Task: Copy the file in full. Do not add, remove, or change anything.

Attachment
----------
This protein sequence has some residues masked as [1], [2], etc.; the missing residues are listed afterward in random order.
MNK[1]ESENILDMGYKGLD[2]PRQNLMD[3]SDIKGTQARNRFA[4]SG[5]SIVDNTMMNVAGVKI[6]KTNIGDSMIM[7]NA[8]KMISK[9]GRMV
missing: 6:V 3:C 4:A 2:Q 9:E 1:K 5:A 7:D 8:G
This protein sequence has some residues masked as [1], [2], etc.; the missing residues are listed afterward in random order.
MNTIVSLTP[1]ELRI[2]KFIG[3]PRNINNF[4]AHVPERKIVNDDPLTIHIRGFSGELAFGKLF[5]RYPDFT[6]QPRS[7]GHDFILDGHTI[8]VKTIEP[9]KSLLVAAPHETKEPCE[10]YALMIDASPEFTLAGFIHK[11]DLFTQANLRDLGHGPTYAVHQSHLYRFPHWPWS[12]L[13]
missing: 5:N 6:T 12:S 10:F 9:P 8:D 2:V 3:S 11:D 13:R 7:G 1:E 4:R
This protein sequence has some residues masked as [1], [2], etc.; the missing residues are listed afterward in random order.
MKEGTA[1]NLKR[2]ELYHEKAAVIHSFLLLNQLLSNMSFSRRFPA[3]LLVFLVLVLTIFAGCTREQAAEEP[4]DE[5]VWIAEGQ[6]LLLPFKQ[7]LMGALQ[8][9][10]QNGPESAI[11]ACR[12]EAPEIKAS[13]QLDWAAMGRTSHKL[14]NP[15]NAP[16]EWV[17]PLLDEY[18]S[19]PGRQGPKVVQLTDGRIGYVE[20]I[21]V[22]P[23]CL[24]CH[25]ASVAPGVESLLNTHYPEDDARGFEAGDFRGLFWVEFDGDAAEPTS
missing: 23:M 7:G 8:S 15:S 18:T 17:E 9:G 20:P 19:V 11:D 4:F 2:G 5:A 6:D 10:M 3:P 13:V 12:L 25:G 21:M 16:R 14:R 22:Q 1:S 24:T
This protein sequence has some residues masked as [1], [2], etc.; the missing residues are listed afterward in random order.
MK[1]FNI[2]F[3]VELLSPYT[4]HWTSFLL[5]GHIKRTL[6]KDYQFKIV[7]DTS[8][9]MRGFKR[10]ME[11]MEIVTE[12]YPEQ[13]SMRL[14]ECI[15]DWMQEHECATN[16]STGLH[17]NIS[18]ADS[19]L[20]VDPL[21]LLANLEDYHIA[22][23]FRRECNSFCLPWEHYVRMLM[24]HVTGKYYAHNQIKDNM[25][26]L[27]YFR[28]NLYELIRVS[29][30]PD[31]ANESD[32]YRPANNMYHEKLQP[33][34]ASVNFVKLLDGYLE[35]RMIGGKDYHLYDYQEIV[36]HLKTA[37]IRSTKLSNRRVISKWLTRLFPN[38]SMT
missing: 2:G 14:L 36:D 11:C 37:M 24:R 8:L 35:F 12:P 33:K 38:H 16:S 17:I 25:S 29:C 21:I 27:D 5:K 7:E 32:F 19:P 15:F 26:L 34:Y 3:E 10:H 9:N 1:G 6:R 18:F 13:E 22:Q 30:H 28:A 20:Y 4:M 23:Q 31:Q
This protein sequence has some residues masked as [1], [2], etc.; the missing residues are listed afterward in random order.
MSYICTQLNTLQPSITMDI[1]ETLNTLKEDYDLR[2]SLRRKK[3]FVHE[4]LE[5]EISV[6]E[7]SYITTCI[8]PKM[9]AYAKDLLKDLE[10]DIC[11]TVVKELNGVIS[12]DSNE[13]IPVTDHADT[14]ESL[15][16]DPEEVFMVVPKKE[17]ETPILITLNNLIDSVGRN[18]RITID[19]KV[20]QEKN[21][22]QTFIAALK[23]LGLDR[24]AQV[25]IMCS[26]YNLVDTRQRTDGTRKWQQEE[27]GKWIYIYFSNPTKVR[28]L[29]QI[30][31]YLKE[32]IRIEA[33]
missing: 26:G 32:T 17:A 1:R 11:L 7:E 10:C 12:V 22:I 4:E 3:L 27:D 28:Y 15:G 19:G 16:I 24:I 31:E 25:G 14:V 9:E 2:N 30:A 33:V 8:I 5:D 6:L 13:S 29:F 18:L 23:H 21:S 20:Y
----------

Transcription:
This protein sequence has some residues masked as [1], [2], etc.; the missing residues are listed afterward in random order.
MNK[1]ESENILDMGYKGLD[2]PRQNLMD[3]SDIKGTQARNRFA[4]SG[5]SIVDNTMMNVAGVKI[6]KTNIGDSMIM[7]NA[8]KMISK[9]GRMV
missing: 6:V 3:C 4:A 2:Q 9:E 1:K 5:A 7:D 8:G
This protein sequence has some residues masked as [1], [2], etc.; the missing residues are listed afterward in random order.
MNTIVSLTP[1]ELRI[2]KFIG[3]PRNINNF[4]AHVPERKIVNDDPLTIHIRGFSGELAFGKLF[5]RYPDFT[6]QPRS[7]GHDFILDGHTI[8]VKTIEP[9]KSLLVAAPHETKEPCE[10]YALMIDASPEFTLAGFIHK[11]DLFTQANLRDLGHGPTYAVHQSHLYRFPHWPWS[12]L[13]
missing: 5:N 6:T 12:S 10:F 9:P 8:D 2:V 3:S 11:D 13:R 7:G 1:E 4:R
This protein sequence has some residues masked as [1], [2], etc.; the missing residues are listed afterward in random order.
MKEGTA[1]NLKR[2]ELYHEKAAVIHSFLLLNQLLSNMSFSRRFPA[3]LLVFLVLVLTIFAGCTREQAAEEP[4]DE[5]VWIAEGQ[6]LLLPFKQ[7]LMGALQ[8][9][10]QNGPESAI[11]ACR[12]EAPEIKAS[13]QLDWAAMGRTSHKL[14]NP[15]NAP[16]EWV[17]PLLDEY[18]S[19]PGRQGPKVVQLTDGRIGYVE[20]I[21]V[22]P[23]CL[24]CH[25]ASVAPGVESLLNTHYPEDDARGFEAGDFRGLFWVEFDGDAAEPTS
missing: 23:M 7:G 8:S 15:S 18:T 17:E 9:G 20:P 19:V 11:D 4:F 2:G 5:A 6:D 10:M 3:P 13:V 12:L 25:G 21:M 16:R 14:R 22:Q 1:S 24:T
This protein sequence has some residues masked as [1], [2], etc.; the missing residues are listed afterward in random order.
MK[1]FNI[2]F[3]VELLSPYT[4]HWTSFLL[5]GHIKRTL[6]KDYQFKIV[7]DTS[8][9]MRGFKR[10]ME[11]MEIVTE[12]YPEQ[13]SMRL[14]ECI[15]DWMQEHECATN[16]STGLH[17]NIS[18]ADS[19]L[20]VDPL[21]LLANLEDYHIA[22][23]FRRECNSFCLPWEHYVRMLM[24]HVTGKYYAHNQIKDNM[25][26]L[27]YFR[28]NLYELIRVS[29][30]PD[31]ANESD[32]YRPANNMYHEKLQP[33][34]ASVNFVKLLDGYLE[35]RMIGGKDYHLYDYQEIV[36]HLKTA[37]IRSTKLSNRRVISKWLTRLFPN[38]SMT
missing: 2:G 14:L 36:D 11:C 37:M 24:R 8:L 35:F 12:P 33:K 38:H 16:S 17:I 25:S 29:C 21:I 27:D 5:K 7:E 32:F 19:P 15:F 26:L 34:Y 3:E 10:H 9:N 1:G 6:R 18:F 13:E 22:Q 30:H 28:A 20:Y 4:M 23:Q 31:Q
This protein sequence has some residues masked as [1], [2], etc.; the missing residues are listed afterward in random order.
MSYICTQLNTLQPSITMDI[1]ETLNTLKEDYDLR[2]SLRRKK[3]FVHE[4]LE[5]EISV[6]E[7]SYITTCI[8]PKM[9]AYAKDLLKDLE[10]DIC[11]TVVKELNGVIS[12]DSNE[13]IPVTDHADT[14]ESL[15][16]DPEEVFMVVPKKE[17]ETPILITLNNLIDSVGRN[18]RITID[19]KV[20]QEKN[21][22]QTFIAALK[23]LGLDR[24]AQV[25]IMCS[26]YNLVDTRQRTDGTRKWQQEE[27]GKWIYIYFSNPTKVR[28]L[29]QI[30][31]YLKE[32]IRIEA[33]
missing: 26:G 32:T 17:A 1:R 11:L 7:E 10:C 12:V 22:I 4:E 3:L 27:D 28:Y 15:G 19:G 16:I 24:I 31:E 25:G 14:V 9:E 2:N 30:A 33:V 8:I 5:D 6:L 13:S 29:F 18:L 23:H 21:S 20:Y